Deuteronomy 10

The God of second chances.

Moses recounts how God made a second set of tablets for the ten commandments, after the first were smashed by him.

Gia forgiveness and sticking to his promise for Moses an overwhelming insight into God’s goodness.  He Marvel’s at God’s love for the weak, as they were a band of 70 who went to Egypt, and now as promised, as numerous as the stars. 

In response, he tells his listeners to circumcise their hearts. For Moses is not a cultural religion, it’s not about the ritual, it’s about heartfelt gratitude for God’s goodness.

Numbers 34

This is the business end of numbers where God tells Moses what will be the borders of the promised land, and tribal representatives are appointed to go with Joshua, Moses’ replacement as leader, and the high priest to claim it and set the tribal boundaries.

Its sort of pragmatic and sort of weird.  Moses converses with God.  We’d possibly call him crazy today.  They got to be a nation that didn’t have land – a slave nation within Egypt.   Directed by God, they’ve arrived at this occupied, relatively random land, which they are to claim by driving out or killing everyone living there… complete annihilation of the existing culture and existence. I feel disloyal to God saying that, or should I say untrusting of his justice.

Its a formative moment in history – no land, no nation, no nation no messiah, no messiah no christianity.  Love it or hate it, Christianity is the biggest religion, a third of the planet. Judasim not far behind. Its a big deal moment.

Speak to me, father.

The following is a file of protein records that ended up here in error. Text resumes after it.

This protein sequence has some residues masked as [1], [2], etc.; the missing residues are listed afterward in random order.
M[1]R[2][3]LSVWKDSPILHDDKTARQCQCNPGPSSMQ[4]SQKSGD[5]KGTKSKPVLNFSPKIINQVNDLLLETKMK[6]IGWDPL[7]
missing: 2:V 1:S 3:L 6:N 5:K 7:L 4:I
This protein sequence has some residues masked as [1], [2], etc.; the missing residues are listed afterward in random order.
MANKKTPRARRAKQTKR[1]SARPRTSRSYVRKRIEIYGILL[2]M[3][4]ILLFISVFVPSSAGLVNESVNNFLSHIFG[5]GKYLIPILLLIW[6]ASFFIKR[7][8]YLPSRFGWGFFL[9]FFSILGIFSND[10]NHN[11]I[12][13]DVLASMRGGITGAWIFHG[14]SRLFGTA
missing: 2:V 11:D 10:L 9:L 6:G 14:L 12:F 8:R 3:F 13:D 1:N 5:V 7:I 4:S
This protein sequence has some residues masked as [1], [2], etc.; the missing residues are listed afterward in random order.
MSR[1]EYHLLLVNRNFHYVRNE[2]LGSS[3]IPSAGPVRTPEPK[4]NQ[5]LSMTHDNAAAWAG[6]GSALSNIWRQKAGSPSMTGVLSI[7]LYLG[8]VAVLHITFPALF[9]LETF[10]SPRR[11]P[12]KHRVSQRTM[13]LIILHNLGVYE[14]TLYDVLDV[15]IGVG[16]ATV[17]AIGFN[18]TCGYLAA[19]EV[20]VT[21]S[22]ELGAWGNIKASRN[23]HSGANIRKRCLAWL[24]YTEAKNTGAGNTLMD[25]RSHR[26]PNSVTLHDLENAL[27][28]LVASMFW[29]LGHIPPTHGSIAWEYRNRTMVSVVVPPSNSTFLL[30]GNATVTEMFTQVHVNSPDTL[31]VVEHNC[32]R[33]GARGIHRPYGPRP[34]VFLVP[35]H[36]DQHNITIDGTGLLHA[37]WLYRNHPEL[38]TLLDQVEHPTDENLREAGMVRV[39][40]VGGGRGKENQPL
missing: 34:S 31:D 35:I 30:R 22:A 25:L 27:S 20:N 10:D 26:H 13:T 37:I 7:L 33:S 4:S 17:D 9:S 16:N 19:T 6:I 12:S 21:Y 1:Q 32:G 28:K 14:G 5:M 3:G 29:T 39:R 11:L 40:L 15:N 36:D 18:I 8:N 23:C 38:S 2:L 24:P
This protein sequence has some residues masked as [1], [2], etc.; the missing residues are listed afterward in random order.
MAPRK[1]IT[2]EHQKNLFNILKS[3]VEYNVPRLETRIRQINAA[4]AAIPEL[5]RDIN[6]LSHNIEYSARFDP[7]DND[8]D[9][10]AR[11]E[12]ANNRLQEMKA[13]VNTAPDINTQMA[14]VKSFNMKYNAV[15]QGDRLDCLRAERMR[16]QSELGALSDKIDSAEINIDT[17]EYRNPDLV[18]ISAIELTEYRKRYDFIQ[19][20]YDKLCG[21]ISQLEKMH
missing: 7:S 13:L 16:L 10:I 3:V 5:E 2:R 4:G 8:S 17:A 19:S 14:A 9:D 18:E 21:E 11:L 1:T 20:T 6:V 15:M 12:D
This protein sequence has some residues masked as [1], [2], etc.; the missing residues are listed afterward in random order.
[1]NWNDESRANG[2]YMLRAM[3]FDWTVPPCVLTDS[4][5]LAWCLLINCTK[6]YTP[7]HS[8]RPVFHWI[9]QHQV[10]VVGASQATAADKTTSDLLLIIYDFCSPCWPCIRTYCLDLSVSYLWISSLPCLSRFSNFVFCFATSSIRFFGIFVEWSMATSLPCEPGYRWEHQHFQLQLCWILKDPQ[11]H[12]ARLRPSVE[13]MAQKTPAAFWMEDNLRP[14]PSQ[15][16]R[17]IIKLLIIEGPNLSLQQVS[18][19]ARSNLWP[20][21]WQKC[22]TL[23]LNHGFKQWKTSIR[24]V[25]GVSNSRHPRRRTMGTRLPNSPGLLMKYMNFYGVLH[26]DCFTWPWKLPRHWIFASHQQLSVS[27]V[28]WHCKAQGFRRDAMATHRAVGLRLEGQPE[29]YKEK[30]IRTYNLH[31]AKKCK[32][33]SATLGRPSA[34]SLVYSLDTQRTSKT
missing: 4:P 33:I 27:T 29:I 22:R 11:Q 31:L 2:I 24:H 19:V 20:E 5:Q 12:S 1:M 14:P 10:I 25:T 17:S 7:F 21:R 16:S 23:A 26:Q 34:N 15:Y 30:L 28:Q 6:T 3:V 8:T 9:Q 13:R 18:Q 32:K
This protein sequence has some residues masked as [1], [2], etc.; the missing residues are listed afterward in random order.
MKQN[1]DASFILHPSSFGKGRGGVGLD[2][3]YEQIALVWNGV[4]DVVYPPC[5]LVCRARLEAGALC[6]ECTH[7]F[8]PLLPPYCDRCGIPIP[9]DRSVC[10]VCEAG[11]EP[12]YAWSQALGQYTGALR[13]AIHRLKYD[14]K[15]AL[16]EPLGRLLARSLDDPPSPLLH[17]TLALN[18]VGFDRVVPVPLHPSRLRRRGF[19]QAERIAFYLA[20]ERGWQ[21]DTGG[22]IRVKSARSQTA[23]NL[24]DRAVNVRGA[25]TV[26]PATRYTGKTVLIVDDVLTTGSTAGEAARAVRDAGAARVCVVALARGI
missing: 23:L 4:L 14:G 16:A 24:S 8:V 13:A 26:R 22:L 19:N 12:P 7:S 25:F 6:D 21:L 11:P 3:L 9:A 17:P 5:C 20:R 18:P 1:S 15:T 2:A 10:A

Numbers 32

The land they have just conquered is great for livestock… Reuben and Gad are vast herdsmen tribes and they want it, not to go into the promised land over the jordan.

Moses does a deal where they can have it if they join the fight for Canaan, but if not they will be given land within Canaan.  Either way, their lot is with the Israelites, fighting for Canaan.

He compared it to the weakness of the generation who lost their will to go to the promised land after the spies report.  Its easy to see a lesson about settling for instant gratification and not pursuing God’s plan.

As you will see from my reading of Joshua, the promised land project for me, and for many I’m sure, keeps being tainted with sentiment for the occupants of the land… its not empty. So I have a mixed reaction to the chapter.

But certainly you have this sense that God’s people are bound up with each other, the mission of one group is the mission of all, and they must not be distracted by the dazzling opportunities along the way to obeying God’s will.

Leviticus overview: impossible rules

 

I started with one anti-Leviticus bias and ended with another. When I was younger I found it the most boring book of the bible.  But this time I was confronted and disturbed by the things offensive to my 20th century sensibilities, and the overall impossibility of the Israelite religious and cultural system. I got quite despairing and questioning of God reading it.